House Cricket in Cottenham

If you’ve spent even just one of the recent spate of sultry summer nights outside, you may, if you closed your eyes briefly, be forgiven for imagining that the village had been lifted wholesale and transported to a balmy beach resort, a little farther than Bournemouth and certainly not northwards to Barnard Castle, say somewhere on The Mediterranean coast. But, it’s not so much about the heat and humidity that has led to perspiring gents and glowing local ladies, rather it’s the sound.

Have you heard it? The chirping, chirruping as the dusk settles and the night draws on? The sound seems to bounce from garden to garden as one perambulates the pavement. It’s as if someone is playing a trick on you, first it’s to your left at number 12, then it’ over the road at number 15 and back to 11 and, bizarrely, no, it’s definitely coming from number 18…probably the back garden.

The sound is quite evocative, it’s the sweet monotonically melodic note of the House Cricket, Acheta domesticus. Specifically, it’s the sound of the male of the species rubbing his wings together (termed stridulation) to make a sound to attract a female. It’s a mating call, in other words.

The House Cricket species is thought to be native to Southwest Asia and has been kept as a pet in China and Japan and probably elsewhere for centuries simply for the charming evocation of its chirping. After World War II, the species began its inextricable worldwide spread carried on the waves of human globalization that broke on international shores in the second half of the twentieth century. Today, it might be found almost anywhere and certainly when there is a run of days that top out somewhere above 30 Celsius and the nights don’t chill to below about 20 Celsius, we hear them in Cottenham.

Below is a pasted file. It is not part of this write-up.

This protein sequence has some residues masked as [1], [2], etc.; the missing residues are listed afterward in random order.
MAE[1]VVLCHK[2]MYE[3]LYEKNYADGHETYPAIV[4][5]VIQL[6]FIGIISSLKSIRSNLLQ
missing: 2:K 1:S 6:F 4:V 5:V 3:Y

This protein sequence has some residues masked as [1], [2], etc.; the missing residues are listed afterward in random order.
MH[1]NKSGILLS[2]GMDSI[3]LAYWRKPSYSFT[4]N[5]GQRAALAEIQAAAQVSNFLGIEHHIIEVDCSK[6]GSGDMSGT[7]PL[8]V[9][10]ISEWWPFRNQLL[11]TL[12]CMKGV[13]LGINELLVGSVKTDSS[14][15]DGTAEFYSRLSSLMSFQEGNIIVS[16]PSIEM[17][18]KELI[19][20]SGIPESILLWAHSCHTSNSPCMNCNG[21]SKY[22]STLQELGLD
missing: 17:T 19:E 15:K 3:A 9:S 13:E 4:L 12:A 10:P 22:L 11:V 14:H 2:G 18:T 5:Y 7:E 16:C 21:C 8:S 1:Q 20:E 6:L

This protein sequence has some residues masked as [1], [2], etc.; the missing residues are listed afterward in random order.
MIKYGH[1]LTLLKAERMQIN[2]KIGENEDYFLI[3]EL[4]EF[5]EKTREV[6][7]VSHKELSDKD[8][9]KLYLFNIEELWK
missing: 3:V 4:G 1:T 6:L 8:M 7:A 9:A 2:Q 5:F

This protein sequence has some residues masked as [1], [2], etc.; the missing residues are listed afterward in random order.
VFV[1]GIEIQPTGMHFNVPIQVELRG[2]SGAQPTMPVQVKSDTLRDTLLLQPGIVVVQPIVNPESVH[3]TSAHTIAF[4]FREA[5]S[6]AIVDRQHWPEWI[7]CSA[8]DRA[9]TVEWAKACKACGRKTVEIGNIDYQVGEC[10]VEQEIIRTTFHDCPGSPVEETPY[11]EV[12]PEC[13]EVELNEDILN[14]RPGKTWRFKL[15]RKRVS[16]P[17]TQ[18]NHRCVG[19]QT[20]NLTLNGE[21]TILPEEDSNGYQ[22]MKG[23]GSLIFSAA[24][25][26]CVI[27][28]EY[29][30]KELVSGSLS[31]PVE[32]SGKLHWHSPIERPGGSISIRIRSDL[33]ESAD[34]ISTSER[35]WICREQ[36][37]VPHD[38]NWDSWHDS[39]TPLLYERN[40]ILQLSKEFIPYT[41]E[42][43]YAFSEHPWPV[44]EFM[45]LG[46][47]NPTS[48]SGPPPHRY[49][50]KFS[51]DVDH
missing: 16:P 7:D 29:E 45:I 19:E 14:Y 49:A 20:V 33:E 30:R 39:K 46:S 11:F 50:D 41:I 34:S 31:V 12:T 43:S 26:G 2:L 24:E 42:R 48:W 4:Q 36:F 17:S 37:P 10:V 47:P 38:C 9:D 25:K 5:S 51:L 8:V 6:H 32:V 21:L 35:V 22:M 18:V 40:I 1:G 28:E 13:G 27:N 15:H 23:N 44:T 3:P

Dry-roasted house cricket is a great source of high-quality protein and could be the future once we accept that the carbon footprints left by mammalian livestock are far too big for our boots. Indeed, as with all insects the animal provides a complete protein, in other words it contains all nine of the essential amino acids we need in our diets. Unfortunately, there has been a viral pandemic in the cricket world, cricket paralysis virus has devastated the cricket-breeding industries of North America and Europe. Thankfully, the industry discovered that the Jamaican field cricket is resistant to this virus and has usurped the house cricket as the invertebrate of choice in the industry.

Unfortunately, I am yet to get a photograph of one of the Cottenham house crickets, but I have made a recording of the sound for your delectation, in case you have not had the opportunity to sit a spell in the rocker on your porch on one of these summer nights. It’s worth noting that the faster the chirps, the warmer it is…or vice versa…when it gets warmer the crickets stridulate faster.